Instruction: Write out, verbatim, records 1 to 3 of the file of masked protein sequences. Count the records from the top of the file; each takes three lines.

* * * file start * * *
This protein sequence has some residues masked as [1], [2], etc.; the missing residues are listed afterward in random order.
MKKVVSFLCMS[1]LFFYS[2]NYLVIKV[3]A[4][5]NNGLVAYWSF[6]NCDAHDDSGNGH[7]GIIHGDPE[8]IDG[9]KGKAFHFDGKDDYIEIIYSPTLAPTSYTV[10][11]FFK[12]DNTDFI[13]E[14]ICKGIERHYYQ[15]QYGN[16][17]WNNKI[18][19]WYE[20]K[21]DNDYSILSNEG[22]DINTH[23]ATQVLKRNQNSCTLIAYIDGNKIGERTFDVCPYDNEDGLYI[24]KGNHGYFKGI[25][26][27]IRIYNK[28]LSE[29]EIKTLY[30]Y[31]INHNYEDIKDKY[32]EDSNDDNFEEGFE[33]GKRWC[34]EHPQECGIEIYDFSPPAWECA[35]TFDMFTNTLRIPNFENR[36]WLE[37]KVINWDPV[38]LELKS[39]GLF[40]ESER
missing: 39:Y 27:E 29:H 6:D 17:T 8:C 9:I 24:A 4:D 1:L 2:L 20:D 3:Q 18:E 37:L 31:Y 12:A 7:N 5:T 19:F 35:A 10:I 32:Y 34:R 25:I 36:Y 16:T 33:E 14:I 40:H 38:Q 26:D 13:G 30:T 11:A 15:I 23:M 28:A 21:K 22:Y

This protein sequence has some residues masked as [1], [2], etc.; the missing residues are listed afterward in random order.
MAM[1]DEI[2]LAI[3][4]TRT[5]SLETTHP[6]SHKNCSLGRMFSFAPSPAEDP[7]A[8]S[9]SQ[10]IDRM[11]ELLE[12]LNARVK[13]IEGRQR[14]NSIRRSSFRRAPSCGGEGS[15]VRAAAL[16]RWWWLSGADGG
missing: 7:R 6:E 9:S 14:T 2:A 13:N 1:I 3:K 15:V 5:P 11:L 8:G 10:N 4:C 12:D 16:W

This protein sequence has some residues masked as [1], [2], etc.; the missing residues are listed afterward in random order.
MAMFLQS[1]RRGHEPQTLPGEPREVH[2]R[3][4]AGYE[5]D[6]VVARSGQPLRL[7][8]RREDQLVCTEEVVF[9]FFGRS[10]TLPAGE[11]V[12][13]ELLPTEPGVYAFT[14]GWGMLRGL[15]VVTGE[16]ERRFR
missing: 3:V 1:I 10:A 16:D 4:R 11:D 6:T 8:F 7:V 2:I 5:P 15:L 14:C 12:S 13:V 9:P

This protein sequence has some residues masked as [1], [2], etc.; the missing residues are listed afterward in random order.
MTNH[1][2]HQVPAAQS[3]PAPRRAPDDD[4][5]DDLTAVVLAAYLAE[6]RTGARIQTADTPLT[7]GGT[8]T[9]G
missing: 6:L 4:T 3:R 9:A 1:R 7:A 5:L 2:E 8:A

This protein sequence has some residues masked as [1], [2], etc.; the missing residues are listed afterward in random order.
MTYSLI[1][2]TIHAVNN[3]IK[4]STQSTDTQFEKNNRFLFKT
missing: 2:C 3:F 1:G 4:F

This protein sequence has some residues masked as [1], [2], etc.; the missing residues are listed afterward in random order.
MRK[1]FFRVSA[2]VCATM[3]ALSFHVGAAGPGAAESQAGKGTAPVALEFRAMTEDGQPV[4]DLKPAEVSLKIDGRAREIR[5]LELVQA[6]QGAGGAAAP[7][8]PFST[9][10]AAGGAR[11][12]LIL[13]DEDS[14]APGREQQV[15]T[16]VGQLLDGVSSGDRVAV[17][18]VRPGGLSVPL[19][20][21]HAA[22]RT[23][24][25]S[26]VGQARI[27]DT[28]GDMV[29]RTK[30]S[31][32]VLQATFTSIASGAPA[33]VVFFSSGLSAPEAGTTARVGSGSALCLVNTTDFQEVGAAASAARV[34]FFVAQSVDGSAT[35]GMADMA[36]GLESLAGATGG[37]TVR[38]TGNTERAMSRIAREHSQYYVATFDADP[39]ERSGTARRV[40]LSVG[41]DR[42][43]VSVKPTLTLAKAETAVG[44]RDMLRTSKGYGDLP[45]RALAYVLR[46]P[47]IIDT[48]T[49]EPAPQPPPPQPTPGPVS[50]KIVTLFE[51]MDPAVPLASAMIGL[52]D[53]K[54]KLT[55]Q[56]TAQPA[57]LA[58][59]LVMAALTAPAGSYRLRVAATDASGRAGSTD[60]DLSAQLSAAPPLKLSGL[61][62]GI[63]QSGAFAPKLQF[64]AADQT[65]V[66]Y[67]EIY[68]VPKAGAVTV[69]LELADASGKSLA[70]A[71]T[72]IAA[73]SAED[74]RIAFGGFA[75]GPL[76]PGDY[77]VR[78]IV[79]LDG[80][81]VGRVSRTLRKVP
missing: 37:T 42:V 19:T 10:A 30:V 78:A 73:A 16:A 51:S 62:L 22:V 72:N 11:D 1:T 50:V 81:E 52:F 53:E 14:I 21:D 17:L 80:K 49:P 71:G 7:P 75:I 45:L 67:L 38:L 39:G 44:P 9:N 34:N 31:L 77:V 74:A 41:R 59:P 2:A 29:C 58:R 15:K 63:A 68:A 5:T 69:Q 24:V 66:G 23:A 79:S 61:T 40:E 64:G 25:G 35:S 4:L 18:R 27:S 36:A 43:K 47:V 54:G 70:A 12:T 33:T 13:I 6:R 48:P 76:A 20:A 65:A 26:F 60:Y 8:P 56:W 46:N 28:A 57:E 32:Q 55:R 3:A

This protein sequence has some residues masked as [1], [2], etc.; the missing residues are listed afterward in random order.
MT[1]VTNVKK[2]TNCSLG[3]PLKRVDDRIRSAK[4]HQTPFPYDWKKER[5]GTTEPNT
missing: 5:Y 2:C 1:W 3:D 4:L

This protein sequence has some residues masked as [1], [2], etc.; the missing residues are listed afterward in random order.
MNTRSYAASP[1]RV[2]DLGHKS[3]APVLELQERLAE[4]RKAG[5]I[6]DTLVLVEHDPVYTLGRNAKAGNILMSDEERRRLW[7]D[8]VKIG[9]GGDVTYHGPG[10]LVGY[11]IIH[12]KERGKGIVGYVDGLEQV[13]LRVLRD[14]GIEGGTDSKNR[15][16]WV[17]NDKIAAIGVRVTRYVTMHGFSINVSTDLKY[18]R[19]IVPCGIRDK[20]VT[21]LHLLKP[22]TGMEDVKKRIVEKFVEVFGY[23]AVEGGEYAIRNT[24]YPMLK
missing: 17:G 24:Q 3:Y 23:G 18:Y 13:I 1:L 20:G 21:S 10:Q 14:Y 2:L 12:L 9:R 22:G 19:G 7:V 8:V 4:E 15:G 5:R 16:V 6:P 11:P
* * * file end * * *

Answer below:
This protein sequence has some residues masked as [1], [2], etc.; the missing residues are listed afterward in random order.
MKKVVSFLCMS[1]LFFYS[2]NYLVIKV[3]A[4][5]NNGLVAYWSF[6]NCDAHDDSGNGH[7]GIIHGDPE[8]IDG[9]KGKAFHFDGKDDYIEIIYSPTLAPTSYTV[10][11]FFK[12]DNTDFI[13]E[14]ICKGIERHYYQ[15]QYGN[16][17]WNNKI[18][19]WYE[20]K[21]DNDYSILSNEG[22]DINTH[23]ATQVLKRNQNSCTLIAYIDGNKIGERTFDVCPYDNEDGLYI[24]KGNHGYFKGI[25][26][27]IRIYNK[28]LSE[29]EIKTLY[30]Y[31]INHNYEDIKDKY[32]EDSNDDNFEEGFE[33]GKRWC[34]EHPQECGIEIYDFSPPAWECA[35]TFDMFTNTLRIPNFENR[36]WLE[37]KVINWDPV[38]LELKS[39]GLF[40]ESER
missing: 39:Y 27:E 29:H 6:D 17:T 8:C 9:I 24:A 4:D 1:L 2:L 20:D 3:Q 18:E 37:L 31:Y 12:A 7:N 5:T 19:F 35:A 10:I 32:Y 34:R 25:I 36:Y 16:T 33:E 14:I 40:H 38:Q 26:D 13:G 30:T 11:A 15:I 23:M 28:A 21:K 22:Y

This protein sequence has some residues masked as [1], [2], etc.; the missing residues are listed afterward in random order.
MAM[1]DEI[2]LAI[3][4]TRT[5]SLETTHP[6]SHKNCSLGRMFSFAPSPAEDP[7]A[8]S[9]SQ[10]IDRM[11]ELLE[12]LNARVK[13]IEGRQR[14]NSIRRSSFRRAPSCGGEGS[15]VRAAAL[16]RWWWLSGADGG
missing: 7:R 6:E 9:S 14:T 2:A 13:N 1:I 3:K 15:V 5:P 11:L 8:G 10:N 4:C 12:D 16:W

This protein sequence has some residues masked as [1], [2], etc.; the missing residues are listed afterward in random order.
MAMFLQS[1]RRGHEPQTLPGEPREVH[2]R[3][4]AGYE[5]D[6]VVARSGQPLRL[7][8]RREDQLVCTEEVVF[9]FFGRS[10]TLPAGE[11]V[12][13]ELLPTEPGVYAFT[14]GWGMLRGL[15]VVTGE[16]ERRFR
missing: 3:V 1:I 10:A 16:D 4:R 11:D 6:T 8:F 7:V 2:I 5:P 15:L 14:C 12:S 13:V 9:P